Is uniformity good? - Vintage Mustang Forums

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post #1 of 7 (permalink) Old 05-17-2017, 01:00 PM Thread Starter
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Is uniformity good?

It's a couple weeks 'til Indy. The competition is incredible. 33 cars built within the same standards. It's mainly reliability, pit crews and driver experience, guts, luck...

For fans cheering for their favorite driver it's probably fun.

Imagine a 500 with 4 cyl, v8, diesel,turbine, front wheel drive, four wheel drive, rear wheel drive etc. Fun to watch?

Imagine the Daytona 500 with almost stock Hudson Hornet, Olds Rocket 88 and Chrysler Hemi competing.


Maybe we're past all that. Today's equivalent would be maybe allowing electric powered vehicles. No question most racing is far safer
over the years.


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post #2 of 7 (permalink) Old 05-17-2017, 03:12 PM
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I race slot cars with a group of guys over the winter months.We have two series the first is what I would call normal racing where all cars are built to a certain spec all though we all try to find the very edge of the rules (Smokey Yunick) the scores at the end of the season are spread out by a good margin. The second series is more of a IROC style we run 4 identically prepped cars and each driver has to run each car in each lane the scores are much closer in this series

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post #3 of 7 (permalink) Old 05-17-2017, 11:59 PM
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A couple weeks? I'll be at the Indy 500 this weekend. You'll find in in Marco Andretti pit box. I'd rather be at home.
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post #4 of 7 (permalink) Old 05-18-2017, 08:41 AM
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They used to say a lot of people watched NASCAR just for the crashes. Now that's the only interesting part of it. Most racing leagues the cars and drivers are so evenly matched that it's just boring. Kinda like how pro football is less exciting than college football.

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post #5 of 7 (permalink) Old 05-18-2017, 09:17 AM
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I would love to see the Indy 500 live once, although I suspect except for missing the infield spectacle, watching from the big screen at home is probably more entertaining. I have been to time trials a couple times and it was hard to really take it in from up close. I had track side access midways around and tried to get some pictures of the cars going by. On the older digital camera I had at the time, I found that I had to push the shutter button as soon as I heard them coming around the curved bank or they would already be past me by the time it took the picture.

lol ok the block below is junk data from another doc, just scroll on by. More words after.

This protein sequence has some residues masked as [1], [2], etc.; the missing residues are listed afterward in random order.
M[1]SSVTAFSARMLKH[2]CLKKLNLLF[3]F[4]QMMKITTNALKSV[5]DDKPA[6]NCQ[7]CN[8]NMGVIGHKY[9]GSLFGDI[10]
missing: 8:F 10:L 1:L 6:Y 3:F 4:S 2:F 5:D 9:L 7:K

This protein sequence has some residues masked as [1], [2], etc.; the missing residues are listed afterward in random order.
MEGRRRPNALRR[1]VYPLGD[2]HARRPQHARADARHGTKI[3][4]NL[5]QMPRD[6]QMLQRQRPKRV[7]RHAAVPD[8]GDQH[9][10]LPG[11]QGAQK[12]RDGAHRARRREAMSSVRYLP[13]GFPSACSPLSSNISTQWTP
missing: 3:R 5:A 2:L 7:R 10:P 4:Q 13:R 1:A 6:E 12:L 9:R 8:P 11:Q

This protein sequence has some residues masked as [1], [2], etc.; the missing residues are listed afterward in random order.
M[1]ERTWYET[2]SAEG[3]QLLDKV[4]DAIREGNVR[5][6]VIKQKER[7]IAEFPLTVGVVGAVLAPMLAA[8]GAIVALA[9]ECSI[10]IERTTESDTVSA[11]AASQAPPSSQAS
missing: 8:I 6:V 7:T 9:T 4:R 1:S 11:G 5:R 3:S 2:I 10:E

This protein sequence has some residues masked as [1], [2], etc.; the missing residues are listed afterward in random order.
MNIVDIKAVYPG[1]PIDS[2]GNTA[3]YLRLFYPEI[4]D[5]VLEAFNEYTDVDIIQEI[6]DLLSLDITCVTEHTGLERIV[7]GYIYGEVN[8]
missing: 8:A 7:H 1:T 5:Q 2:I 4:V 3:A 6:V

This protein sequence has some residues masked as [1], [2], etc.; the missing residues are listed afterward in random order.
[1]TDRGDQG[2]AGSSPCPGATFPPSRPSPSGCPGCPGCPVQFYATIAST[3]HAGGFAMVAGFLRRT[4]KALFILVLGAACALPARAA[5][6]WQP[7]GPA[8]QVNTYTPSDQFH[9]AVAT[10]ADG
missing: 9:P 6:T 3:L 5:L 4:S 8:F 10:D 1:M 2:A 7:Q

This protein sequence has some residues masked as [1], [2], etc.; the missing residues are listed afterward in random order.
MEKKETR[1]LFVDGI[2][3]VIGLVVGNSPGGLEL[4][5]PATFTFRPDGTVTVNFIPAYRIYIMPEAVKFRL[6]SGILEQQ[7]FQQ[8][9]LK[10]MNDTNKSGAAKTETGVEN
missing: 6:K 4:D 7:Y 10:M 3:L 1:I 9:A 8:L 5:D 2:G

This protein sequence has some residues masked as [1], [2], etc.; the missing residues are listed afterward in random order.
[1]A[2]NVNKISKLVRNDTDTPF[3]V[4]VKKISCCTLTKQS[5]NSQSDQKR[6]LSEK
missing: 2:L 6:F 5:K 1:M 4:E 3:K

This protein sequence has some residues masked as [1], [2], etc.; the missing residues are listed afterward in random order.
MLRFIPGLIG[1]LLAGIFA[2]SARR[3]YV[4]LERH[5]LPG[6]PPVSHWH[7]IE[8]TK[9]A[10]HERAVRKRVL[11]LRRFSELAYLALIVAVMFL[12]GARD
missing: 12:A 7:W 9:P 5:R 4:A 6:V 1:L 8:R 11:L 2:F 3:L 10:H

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post #6 of 7 (permalink) Old 05-18-2017, 09:42 AM
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Going to the 500 or even the 400 (NASCAR) races is a once in a lifetime event. Once you have been, you will not want to go back. It is so large, you only see a 1/8th of the track, quite boring in my opinion.
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post #7 of 7 (permalink) Old 05-18-2017, 01:23 PM Thread Starter
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In the early years many great cars were built in central US. Michigan and Indiana were where many high class powerful cars were built.Also the Great Lakes
was shipping rout for importing. Big powerful US cars were Marmon and Duesenbergfor example. Powerful European like Mercedes and Peugot.

Indianapolis was a central location to build a track and have it out! Speedway was on the outskirts of Indianapolis.The track was built like durable streets were built back then, paving brick. There was now formula/specification for the cars. First race was 1911. Format was similar through 1927 with Duesenberg winning
4 times. 5 of the 16 winners were European.

Next phase til WWII settled in to race cars with Miller or Offenhauser engine. After WWII the "standard" format was pretty much front engine roadster or dirt track with Offenhauser 4 cyl.

Suddenly in 1963 little mid engine cars powered by Ford smallblock and European drivers sprang on Indy! Since the early years the 500 had been considered by many the great American race. Even after the 63-67 breakthrough it remained pretty much an American race.

1996 started the Indycar format. We now have 33 nearly identical Grand Prix like cars with Honda engines or a special built, lately Chevrolet engine.
For me Indy has become a yawner much like NASCAR.
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